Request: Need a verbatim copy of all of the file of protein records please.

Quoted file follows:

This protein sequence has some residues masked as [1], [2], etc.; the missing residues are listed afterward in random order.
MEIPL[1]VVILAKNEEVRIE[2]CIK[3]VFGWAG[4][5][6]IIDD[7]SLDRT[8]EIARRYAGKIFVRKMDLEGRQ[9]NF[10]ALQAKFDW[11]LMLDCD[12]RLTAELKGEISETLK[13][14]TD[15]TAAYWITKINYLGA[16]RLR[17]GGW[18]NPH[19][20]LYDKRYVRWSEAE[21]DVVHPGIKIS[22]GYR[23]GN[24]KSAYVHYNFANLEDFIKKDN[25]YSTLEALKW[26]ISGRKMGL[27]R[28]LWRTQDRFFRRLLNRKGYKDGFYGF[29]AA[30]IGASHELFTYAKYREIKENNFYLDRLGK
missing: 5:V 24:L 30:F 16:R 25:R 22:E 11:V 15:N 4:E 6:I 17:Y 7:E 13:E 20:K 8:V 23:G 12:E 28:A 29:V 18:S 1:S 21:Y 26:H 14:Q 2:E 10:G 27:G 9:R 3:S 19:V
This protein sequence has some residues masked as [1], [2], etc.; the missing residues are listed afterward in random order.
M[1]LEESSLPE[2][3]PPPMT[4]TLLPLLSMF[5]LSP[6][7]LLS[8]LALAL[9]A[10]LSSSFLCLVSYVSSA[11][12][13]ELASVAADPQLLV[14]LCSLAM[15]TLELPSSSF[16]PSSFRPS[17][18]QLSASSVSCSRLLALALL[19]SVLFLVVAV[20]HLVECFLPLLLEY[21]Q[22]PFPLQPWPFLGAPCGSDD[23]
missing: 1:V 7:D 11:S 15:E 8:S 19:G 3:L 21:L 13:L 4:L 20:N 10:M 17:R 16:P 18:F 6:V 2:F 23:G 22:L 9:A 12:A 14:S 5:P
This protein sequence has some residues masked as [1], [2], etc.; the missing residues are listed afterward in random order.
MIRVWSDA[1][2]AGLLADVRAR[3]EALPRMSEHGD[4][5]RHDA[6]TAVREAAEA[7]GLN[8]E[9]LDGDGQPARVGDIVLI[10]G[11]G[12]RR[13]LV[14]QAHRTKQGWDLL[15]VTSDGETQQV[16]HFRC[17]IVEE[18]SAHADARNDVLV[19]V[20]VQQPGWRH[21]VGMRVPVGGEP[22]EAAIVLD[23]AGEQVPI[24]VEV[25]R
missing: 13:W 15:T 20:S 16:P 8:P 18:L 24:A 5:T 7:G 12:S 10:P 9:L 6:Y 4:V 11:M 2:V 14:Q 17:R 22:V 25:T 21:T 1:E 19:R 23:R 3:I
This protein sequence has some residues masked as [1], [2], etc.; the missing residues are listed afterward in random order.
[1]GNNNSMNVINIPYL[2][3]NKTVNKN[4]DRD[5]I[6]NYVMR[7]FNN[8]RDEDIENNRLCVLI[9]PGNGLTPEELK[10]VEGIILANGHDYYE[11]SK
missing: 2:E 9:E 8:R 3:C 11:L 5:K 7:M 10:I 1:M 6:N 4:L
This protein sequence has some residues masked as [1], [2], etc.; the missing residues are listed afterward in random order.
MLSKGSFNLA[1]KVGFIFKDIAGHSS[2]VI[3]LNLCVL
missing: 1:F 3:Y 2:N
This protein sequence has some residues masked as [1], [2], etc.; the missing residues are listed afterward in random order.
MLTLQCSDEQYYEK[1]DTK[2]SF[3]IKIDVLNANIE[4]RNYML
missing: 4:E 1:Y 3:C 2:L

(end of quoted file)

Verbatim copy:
This protein sequence has some residues masked as [1], [2], etc.; the missing residues are listed afterward in random order.
MEIPL[1]VVILAKNEEVRIE[2]CIK[3]VFGWAG[4][5][6]IIDD[7]SLDRT[8]EIARRYAGKIFVRKMDLEGRQ[9]NF[10]ALQAKFDW[11]LMLDCD[12]RLTAELKGEISETLK[13][14]TD[15]TAAYWITKINYLGA[16]RLR[17]GGW[18]NPH[19][20]LYDKRYVRWSEAE[21]DVVHPGIKIS[22]GYR[23]GN[24]KSAYVHYNFANLEDFIKKDN[25]YSTLEALKW[26]ISGRKMGL[27]R[28]LWRTQDRFFRRLLNRKGYKDGFYGF[29]AA[30]IGASHELFTYAKYREIKENNFYLDRLGK
missing: 5:V 24:L 30:F 16:R 25:R 22:E 11:V 15:N 4:E 6:I 17:Y 7:E 13:E 20:K 8:V 23:G 12:E 28:A 29:V 18:S 1:S 21:Y 26:H 14:Q 2:E 10:G 27:G 9:R 3:S 19:V
This protein sequence has some residues masked as [1], [2], etc.; the missing residues are listed afterward in random order.
M[1]LEESSLPE[2][3]PPPMT[4]TLLPLLSMF[5]LSP[6][7]LLS[8]LALAL[9]A[10]LSSSFLCLVSYVSSA[11][12][13]ELASVAADPQLLV[14]LCSLAM[15]TLELPSSSF[16]PSSFRPS[17][18]QLSASSVSCSRLLALALL[19]SVLFLVVAV[20]HLVECFLPLLLEY[21]Q[22]PFPLQPWPFLGAPCGSDD[23]
missing: 1:V 7:D 11:S 15:E 8:S 19:G 3:L 21:L 13:L 4:L 20:N 10:M 17:R 16:P 18:F 6:V 2:F 23:G 22:L 9:A 12:A 14:S 5:P
This protein sequence has some residues masked as [1], [2], etc.; the missing residues are listed afterward in random order.
MIRVWSDA[1][2]AGLLADVRAR[3]EALPRMSEHGD[4][5]RHDA[6]TAVREAAEA[7]GLN[8]E[9]LDGDGQPARVGDIVLI[10]G[11]G[12]RR[13]LV[14]QAHRTKQGWDLL[15]VTSDGETQQV[16]HFRC[17]IVEE[18]SAHADARNDVLV[19]V[20]VQQPGWRH[21]VGMRVPVGGEP[22]EAAIVLD[23]AGEQVPI[24]VEV[25]R
missing: 13:W 15:T 20:S 16:P 8:P 18:L 24:A 5:T 7:G 12:S 10:P 9:L 6:Y 4:V 11:M 2:V 14:Q 17:R 22:V 25:T 21:T 1:E 19:R 23:R 3:I
This protein sequence has some residues masked as [1], [2], etc.; the missing residues are listed afterward in random order.
[1]GNNNSMNVINIPYL[2][3]NKTVNKN[4]DRD[5]I[6]NYVMR[7]FNN[8]RDEDIENNRLCVLI[9]PGNGLTPEELK[10]VEGIILANGHDYYE[11]SK
missing: 2:E 9:E 8:R 3:C 11:L 5:K 7:M 10:I 1:M 6:N 4:L
This protein sequence has some residues masked as [1], [2], etc.; the missing residues are listed afterward in random order.
MLSKGSFNLA[1]KVGFIFKDIAGHSS[2]VI[3]LNLCVL
missing: 1:F 3:Y 2:N
This protein sequence has some residues masked as [1], [2], etc.; the missing residues are listed afterward in random order.
MLTLQCSDEQYYEK[1]DTK[2]SF[3]IKIDVLNANIE[4]RNYML
missing: 4:E 1:Y 3:C 2:L